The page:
Laxenburg castles

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Altes Schloss in Laxenburg

Laxenburg castles are imperial palaces and castles outside Vienna, in the town of Laxenburg, Lower Austria. The castles became a Habsburg possession in 1333 and formerly served as a summer retreat, along with Schönbrunn palace, for the imperial Habsburg dynasty. Blauer Hof Palace was the birthplace of some members of the royal family, including Crown Prince Rudolf. Another castle nearby is named Franzensburg castle.

Today the castles are used for events, conferences, and concerts. The castles also acts as a museum in preserving the various paintings and furnishings contained within.

History[edit]

Blauer Hof

Old Laxenburg Castle became a Habsburg possession in 1333 and was extended in the 17th century by Lodovico Burnacini. The Blauer Hof (German for: blue court) or Neues Schloss (German for: new castle) was built around 1745 during the reign of empress Maria Theresa and has a Rococo interior.

The church of Laxenburg, which was the first building north of the Alps containing swung facade components (characteristics of the high baroque), was built between 1693 and 1703 by Carlo Antonio Carlone and continued between 1703 and 1724 by Matthias Steinl.

After 1780, the castle garden was rearranged as an English landscape garden. It contains several artificial ponds, and, on an island, the Franzensburg castle, named after emperor Franz I, can be found.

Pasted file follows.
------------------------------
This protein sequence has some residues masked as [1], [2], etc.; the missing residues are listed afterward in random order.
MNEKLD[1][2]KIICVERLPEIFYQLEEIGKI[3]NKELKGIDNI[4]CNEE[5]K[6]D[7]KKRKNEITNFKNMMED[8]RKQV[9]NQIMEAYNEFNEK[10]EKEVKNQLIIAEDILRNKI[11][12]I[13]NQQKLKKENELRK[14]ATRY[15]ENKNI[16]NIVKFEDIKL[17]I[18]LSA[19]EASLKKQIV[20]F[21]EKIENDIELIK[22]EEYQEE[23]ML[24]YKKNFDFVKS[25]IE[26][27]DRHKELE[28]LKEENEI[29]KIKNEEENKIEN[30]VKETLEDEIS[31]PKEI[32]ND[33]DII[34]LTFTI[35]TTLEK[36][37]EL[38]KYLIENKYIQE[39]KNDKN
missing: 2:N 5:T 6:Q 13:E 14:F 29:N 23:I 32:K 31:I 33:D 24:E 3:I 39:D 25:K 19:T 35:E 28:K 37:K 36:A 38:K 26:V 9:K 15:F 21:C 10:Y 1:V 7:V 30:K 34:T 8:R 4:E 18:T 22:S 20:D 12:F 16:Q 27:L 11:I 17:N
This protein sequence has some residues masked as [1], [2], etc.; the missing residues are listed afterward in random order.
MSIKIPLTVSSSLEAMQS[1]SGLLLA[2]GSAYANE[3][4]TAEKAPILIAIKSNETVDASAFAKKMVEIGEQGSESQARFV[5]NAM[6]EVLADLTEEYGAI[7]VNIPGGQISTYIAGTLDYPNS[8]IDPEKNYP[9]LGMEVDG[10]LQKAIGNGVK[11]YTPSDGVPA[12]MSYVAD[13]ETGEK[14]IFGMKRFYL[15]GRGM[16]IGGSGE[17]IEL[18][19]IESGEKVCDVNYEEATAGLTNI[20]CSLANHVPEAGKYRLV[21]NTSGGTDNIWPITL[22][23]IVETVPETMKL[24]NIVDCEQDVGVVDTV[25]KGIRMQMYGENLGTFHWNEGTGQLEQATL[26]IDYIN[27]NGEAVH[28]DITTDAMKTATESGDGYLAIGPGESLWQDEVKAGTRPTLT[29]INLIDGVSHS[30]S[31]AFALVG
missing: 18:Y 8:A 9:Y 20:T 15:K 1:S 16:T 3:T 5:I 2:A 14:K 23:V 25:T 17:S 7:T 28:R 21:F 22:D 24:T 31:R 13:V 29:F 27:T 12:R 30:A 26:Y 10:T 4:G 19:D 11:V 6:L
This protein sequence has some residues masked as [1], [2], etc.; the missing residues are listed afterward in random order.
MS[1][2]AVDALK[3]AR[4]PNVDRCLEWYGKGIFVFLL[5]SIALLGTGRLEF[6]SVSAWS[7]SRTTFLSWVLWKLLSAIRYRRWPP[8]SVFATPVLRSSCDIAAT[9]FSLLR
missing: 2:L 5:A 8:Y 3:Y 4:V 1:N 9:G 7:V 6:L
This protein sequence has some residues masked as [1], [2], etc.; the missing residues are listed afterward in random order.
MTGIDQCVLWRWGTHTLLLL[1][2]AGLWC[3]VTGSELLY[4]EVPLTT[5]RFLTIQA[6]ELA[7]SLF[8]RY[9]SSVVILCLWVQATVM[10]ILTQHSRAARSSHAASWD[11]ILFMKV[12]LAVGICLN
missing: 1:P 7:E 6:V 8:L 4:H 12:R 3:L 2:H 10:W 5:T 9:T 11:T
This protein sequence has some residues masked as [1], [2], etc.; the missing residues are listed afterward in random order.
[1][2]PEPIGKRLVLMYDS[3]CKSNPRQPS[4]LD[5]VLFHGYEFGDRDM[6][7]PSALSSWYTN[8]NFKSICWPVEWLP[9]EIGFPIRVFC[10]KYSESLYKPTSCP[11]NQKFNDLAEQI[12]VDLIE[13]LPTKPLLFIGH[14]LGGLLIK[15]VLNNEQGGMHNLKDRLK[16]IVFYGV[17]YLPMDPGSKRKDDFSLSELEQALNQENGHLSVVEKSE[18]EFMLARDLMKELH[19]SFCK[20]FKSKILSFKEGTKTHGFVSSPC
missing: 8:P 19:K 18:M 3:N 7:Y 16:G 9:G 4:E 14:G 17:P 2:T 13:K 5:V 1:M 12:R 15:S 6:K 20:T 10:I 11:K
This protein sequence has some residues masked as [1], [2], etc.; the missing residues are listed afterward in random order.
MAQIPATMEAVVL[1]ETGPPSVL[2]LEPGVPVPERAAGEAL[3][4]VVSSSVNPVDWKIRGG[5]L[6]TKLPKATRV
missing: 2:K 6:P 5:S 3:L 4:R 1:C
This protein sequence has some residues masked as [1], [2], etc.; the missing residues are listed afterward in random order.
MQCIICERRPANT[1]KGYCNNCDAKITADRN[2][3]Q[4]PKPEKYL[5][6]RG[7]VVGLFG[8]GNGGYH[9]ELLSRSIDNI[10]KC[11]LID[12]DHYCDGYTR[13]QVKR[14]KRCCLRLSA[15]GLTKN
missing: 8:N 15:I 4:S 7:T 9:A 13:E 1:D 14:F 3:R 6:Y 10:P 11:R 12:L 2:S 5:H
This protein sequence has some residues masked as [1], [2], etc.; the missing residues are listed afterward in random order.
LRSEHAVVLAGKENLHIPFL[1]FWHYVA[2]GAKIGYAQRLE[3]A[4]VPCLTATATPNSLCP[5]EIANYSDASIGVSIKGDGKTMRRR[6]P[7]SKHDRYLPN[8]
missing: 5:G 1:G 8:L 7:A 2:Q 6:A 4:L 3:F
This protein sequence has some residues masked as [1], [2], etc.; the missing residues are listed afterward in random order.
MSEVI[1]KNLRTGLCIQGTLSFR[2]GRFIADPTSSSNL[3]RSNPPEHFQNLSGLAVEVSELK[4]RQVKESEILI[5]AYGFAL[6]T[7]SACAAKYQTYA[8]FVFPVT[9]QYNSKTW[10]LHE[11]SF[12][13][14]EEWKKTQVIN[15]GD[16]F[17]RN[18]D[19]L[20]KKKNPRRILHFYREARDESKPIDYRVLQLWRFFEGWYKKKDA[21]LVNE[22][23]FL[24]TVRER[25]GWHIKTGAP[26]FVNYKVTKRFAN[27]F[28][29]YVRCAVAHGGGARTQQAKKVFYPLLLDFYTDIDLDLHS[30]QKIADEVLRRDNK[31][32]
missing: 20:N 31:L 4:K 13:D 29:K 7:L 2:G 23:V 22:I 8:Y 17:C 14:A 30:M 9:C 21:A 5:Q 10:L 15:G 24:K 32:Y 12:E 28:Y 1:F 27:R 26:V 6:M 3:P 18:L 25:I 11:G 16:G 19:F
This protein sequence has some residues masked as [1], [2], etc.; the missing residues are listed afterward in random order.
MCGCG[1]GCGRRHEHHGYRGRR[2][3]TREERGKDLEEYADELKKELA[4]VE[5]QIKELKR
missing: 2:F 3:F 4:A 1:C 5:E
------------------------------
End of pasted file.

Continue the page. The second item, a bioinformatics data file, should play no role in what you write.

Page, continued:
Franzensburg

In 1919, the city of Vienna took over the war-damaged castle and became the property owner of the park area of Laxenburg.

After the Anschluss of Austria in 1938, the municipality of Laxenburg became part of the city Vienna. In 1954, the place became independent again and was returned to Lower Austria. In 1972, Schloss Laxenburg became the home to the International Institute for Applied Systems Analysis, (IIASA), and brought together the best scientists from either side of the iron curtain to study global problems. After the Cold War, the Institute broadened its mandate from the East and West to a truly global focus and, today, it brings together researchers from all over the world to provide science-based insights into critical policy issues in international and national debates on global change.

Several members of the imperial family were born at Laxenburg:

Archduke Maximilian married at Laxenburg in 1917.

Gallery[edit]

References[edit]

  • Wolfgang Häusler. Laxenburg: Franzenburg Castle. Schnell & Steiner, Regensburg (2006). ISBN 3-7954-6630-X

External links[edit]

Media related to Laxenburg castles at Wikimedia Commons

Coordinates: 48°03′54″N 16°21′29″E / 48.065°N 16.358°E / 48.065; 16.358